Simon Wiesenthal Center to launch last-ditch effort to capture Nazis in Serbia

Before the outbreak of World War II, some 16,000 Jews lived in Serbia, of whom only 1,500 survived the war.

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December 30, 2013 01:10
1 minute read.
Nazi poster by Dieter Kalenbach

Nazi poster by Dieter Kalenbach 370. (photo credit: Reuters)

The Simon Wiesenthal Center will be expanding its final effort to capture the last remaining living war criminals who participated in the Holocaust through the expansion of its Operation Last Chance to Serbia.

Before the outbreak of World War II, some 16,000 Jews lived in Serbia, of whom only 1,500 survived the war.

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The operation, which consists of posters offering substantial cash rewards to those who provide information leading to the arrest and conviction of those who participated in the European genocide, has led to arrests in Germany and is slated to begin in Serbia in March. Serbian NGOs Serbian Code and the Jasenovac Committee of the Orthodox Church have partnered with the SWC, the Jewish organization said in a statement.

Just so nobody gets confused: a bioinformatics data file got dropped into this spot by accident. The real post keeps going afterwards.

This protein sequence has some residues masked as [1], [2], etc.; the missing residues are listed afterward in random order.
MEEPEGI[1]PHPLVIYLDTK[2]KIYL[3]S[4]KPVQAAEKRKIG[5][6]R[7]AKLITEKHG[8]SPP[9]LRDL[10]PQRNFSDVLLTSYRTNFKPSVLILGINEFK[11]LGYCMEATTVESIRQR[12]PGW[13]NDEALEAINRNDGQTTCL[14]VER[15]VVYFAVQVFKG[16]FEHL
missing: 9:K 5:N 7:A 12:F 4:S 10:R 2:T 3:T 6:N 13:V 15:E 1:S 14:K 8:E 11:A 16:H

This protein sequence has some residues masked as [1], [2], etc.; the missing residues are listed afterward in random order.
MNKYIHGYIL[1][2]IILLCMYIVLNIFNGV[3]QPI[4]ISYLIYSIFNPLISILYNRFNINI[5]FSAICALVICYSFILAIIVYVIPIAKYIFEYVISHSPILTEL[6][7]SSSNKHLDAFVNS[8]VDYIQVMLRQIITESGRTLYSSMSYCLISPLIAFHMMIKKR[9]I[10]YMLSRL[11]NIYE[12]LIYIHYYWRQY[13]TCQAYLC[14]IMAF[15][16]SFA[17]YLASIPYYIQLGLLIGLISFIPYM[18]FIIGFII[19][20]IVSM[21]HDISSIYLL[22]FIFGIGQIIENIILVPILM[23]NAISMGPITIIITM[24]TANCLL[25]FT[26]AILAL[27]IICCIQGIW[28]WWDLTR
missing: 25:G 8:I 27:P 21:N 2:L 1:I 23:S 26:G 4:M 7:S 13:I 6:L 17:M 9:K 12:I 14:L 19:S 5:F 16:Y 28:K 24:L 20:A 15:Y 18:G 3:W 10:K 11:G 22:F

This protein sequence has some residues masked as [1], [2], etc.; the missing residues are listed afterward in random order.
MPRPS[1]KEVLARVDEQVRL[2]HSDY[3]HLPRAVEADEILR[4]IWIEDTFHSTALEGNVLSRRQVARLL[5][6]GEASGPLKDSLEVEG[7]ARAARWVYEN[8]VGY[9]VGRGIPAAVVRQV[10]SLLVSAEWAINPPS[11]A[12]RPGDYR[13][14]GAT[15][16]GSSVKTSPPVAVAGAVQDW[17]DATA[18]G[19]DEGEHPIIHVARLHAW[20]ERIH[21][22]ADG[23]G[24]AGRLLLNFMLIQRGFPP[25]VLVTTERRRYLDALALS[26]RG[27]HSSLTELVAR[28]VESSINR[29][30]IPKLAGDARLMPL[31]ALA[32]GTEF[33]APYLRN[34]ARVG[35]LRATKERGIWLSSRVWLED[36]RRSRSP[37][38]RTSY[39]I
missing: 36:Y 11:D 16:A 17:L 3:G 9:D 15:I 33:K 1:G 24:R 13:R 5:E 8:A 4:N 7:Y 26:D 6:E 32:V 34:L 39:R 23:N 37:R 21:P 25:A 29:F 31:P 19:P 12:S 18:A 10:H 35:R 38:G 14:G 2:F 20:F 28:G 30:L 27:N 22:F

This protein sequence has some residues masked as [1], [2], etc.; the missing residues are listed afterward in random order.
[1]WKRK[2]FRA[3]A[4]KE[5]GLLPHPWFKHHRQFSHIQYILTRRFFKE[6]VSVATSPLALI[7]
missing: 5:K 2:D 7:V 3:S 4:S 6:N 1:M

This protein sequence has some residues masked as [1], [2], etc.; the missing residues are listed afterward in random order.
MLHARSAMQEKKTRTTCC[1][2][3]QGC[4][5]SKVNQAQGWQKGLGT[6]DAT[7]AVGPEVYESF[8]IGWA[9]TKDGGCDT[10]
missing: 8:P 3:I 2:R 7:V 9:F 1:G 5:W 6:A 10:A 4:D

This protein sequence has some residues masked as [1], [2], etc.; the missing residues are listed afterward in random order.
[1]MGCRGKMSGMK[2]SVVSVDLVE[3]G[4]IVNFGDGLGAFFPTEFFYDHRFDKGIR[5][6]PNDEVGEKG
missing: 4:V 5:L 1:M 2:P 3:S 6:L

“Prime Minister [Ivica] Dacic also expressed support for the forthcoming launch,” the SWC stated.

During a meeting with Dacic last week, the SWC’s top Nazi hunter, Efraim Zuroff, called on the Serbian government to “establish a memorial research and educational complex on the site of the Staro Sajmiste concentration camp in Belgrade” where tens of thousands of Jews were murdered during the war.

The camp was one of the locations in which the Nazis used gas vans to murder civilians.


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